1. Computers
  2. Display Drivers
  3. Graphics Cards
  4. Memory
  5. Motherboards
  6. Processors
  7. Software
  8. Storage
  9. Operating Systems


Facebook RSS Twitter Twitter Google Plus


Phoronix Test Suite

OpenBenchmarking.org

Ubuntu 10.10 vs. Mac OS X 10.6.5: A Competitive Race

Michael Larabel

Published on 6 December 2010
Written by Michael Larabel
Page 1 of 7 - 9 Comments

Back in May, we published benchmarks of Mac OS X 10.6.3 vs. Windows 7 vs. Ubuntu 10.04, along with other times, looking at the performance of Apple's Mac OS X operating system relative to Ubuntu and other Linux distributions. In most of those articles though we used Mac Mini computers, but now with a new Mac Book Pro in our labs with the latest Apple/Intel hardware, along with the most recent versions of each operating system, we have carried out a new set of tests that is also more in-depth than our earlier published benchmarks.

We began our tests of this new Mac Book Pro last week by starting out with looking at the power consumption between Mac OS X and Linux where we found that Apple's operating system generally consumed less power on their own hardware than with Ubuntu 10.10 and the Linux 2.6.35 kernel, but that isn't to a huge surprise. With today's cross-platform tests, we are looking at the performance for OpenGL, OpenCL, CPU, and disk performance, among other areas.

The Apple Mac-F22586C8 being used boasts an Intel Core i5 520M processor clocked at 2.40GHz, 4GB of DDR3-1066MHz memory, a 320GB Hitachi HTS54503 SATA 5400RPM hard drive, and a NVIDIA GeForce GT 330M (GT216) 256MB graphics processor. The Mac OS X 10.6.5 release was used with its 10.5.0 kernel, X.Org Server 1.4.2-apple56, Apple's NVIDIA graphics driver, the Journaled HFS+ file-system, and Xcode 3.2.5 that provides GCC 4.2.1 and Clang. On the Linux side was Ubuntu 10.10 "Maverick Meerkat" with the Linux 2.6.35-22-generic kernel, X.Org Server 1.9.0, the NVIDIA 260.19.21 display driver providing OpenGL 3.3.0, GCC 4.4.5, GNOME 2.32.0 desktop, and an EXT4 file-system.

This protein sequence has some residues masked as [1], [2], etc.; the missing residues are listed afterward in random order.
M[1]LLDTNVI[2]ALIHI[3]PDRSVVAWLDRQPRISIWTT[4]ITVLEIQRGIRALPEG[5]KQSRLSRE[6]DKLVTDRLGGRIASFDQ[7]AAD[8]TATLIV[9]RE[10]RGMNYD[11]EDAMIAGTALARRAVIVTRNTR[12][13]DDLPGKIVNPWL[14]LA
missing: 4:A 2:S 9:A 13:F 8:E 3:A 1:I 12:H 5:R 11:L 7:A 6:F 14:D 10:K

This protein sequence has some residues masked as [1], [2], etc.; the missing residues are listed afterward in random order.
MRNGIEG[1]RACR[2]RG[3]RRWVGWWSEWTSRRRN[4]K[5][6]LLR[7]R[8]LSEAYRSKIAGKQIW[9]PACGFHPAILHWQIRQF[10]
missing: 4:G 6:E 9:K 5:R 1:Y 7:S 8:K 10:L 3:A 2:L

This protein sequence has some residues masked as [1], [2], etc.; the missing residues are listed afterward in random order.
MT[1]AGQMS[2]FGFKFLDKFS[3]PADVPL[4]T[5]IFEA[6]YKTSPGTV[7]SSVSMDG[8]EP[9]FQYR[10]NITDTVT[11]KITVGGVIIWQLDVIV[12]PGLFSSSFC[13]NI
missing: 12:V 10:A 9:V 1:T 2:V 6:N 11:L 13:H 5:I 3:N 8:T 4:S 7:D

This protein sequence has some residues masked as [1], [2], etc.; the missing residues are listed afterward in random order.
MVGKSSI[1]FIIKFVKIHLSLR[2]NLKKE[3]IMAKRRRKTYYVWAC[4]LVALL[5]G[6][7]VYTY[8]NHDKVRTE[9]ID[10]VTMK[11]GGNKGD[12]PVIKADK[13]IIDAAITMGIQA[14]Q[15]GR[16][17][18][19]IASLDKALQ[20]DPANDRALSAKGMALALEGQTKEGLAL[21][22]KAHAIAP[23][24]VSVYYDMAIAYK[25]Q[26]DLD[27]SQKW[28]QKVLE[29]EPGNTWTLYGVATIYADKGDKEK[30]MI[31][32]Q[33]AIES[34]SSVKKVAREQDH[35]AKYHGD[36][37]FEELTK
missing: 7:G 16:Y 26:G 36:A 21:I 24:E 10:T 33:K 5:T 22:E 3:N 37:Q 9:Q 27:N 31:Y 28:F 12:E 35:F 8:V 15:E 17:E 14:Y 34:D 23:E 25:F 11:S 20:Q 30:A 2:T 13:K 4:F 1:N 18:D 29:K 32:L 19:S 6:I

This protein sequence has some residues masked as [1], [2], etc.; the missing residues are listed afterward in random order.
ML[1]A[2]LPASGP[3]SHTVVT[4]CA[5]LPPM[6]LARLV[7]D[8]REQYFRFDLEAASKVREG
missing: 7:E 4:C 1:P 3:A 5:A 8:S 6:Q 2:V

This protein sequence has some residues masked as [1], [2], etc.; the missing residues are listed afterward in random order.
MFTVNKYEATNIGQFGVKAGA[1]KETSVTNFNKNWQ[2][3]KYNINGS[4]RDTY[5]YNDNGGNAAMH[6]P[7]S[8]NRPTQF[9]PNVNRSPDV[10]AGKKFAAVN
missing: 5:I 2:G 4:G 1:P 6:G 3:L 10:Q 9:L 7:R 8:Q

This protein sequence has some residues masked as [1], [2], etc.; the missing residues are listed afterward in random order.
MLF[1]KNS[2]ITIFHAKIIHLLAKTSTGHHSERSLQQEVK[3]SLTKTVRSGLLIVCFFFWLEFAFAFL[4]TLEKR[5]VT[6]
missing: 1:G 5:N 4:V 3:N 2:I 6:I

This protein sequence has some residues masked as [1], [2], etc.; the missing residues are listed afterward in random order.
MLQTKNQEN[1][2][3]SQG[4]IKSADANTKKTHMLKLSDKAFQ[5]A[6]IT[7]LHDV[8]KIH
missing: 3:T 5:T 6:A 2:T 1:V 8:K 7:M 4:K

As the Phoronix Test Suite builds many of its tests from source, with this article we compared the results of both Mac OS X 10.6.5 and Ubuntu 10.10 when using their stock compilers (as found in the latest version of Xcode for Mac OS X and within the Maverick package repository for Ubuntu 10.10) as well as when building self-hosting versions of GCC 4.5.1 under each operating system. Aside from this, as usual, each operating system was tested in its stock configuration.

Using Phoronix Test Suite 3.0 "Iveland" we ran Nexuiz, Warsow, OpenArena, Urban Terror, JuliaGPU, SmallPT-GPU, MandelGPU, C-Ray, Himeno, John The Ripper, MAFFT, TSCP, FFmpeg, CLOMP, 7-Zip, GraphicsMagick, BYTE Unix Benchmark, Compile Bench, Unpack-Linux, PostMark, PostgreSQL, and Threaded I/O Tester.

<< Previous Page
1
Latest Linux Hardware Reviews
  1. NVIDIA GeForce GTX 970 Offers Great Linux Performance
  2. CompuLab Intense-PC2: An Excellent, Fanless, Mini PC Powered By Intel's i7 Haswell
  3. From The Atom 330 To Haswell ULT: Intel Linux Performance Benchmarks
  4. AMD Radeon R9 285 Tonga Performance On Linux
Latest Linux Articles
  1. 6-Way Ubuntu 14.10 Linux Desktop Benchmarks
  2. Ubuntu 14.10 XMir System Compositor Benchmarks
  3. Btrfs RAID HDD Testing On Ubuntu Linux 14.10
  4. Ubuntu 14.10 Linux 32-bit vs. 64-bit Performance
Latest Linux News
  1. Mono Brings C# To The Unreal Engine 4
  2. Coreboot Now Has Support For Intel Broadwell Hardware
  3. Enlightenment's EFL 1.12 Alpha Has Evas GL-DRM Engine, OpenGL ES 1.1 Support
  4. GTK+ Lands Experimental Backend For Mir Display Server
  5. Ubuntu 14.10 Officially Released
  6. Mesa 10.4 Might Re-Enable HyperZ For R600g/RadeonSI
  7. Intel GVT-g GPU Virtualization Moves Closer
  8. GTK+ 3.16 To Bring Several New Features
  9. Debian 8.0 Jessie Has Many Multimedia Improvements
  10. What Linux Benchmarks Would You Like To See Next?
Latest Forum Discussions
  1. Linux hacker compares Solaris kernel code:
  2. HOPE: The Ease Of Python With The Speed Of C++
  3. Advertisements On Phoronix
  4. Updated and Optimized Ubuntu Free Graphics Drivers
  5. Users/Developers Threatening Fork Of Debian GNU/Linux
  6. Ubuntu 16.04 Might Be The Distribution's Last 32-Bit Release
  7. AMD Releases UVD Video Decode Support For R600 GPUs
  8. Proof that strlcpy is un-needed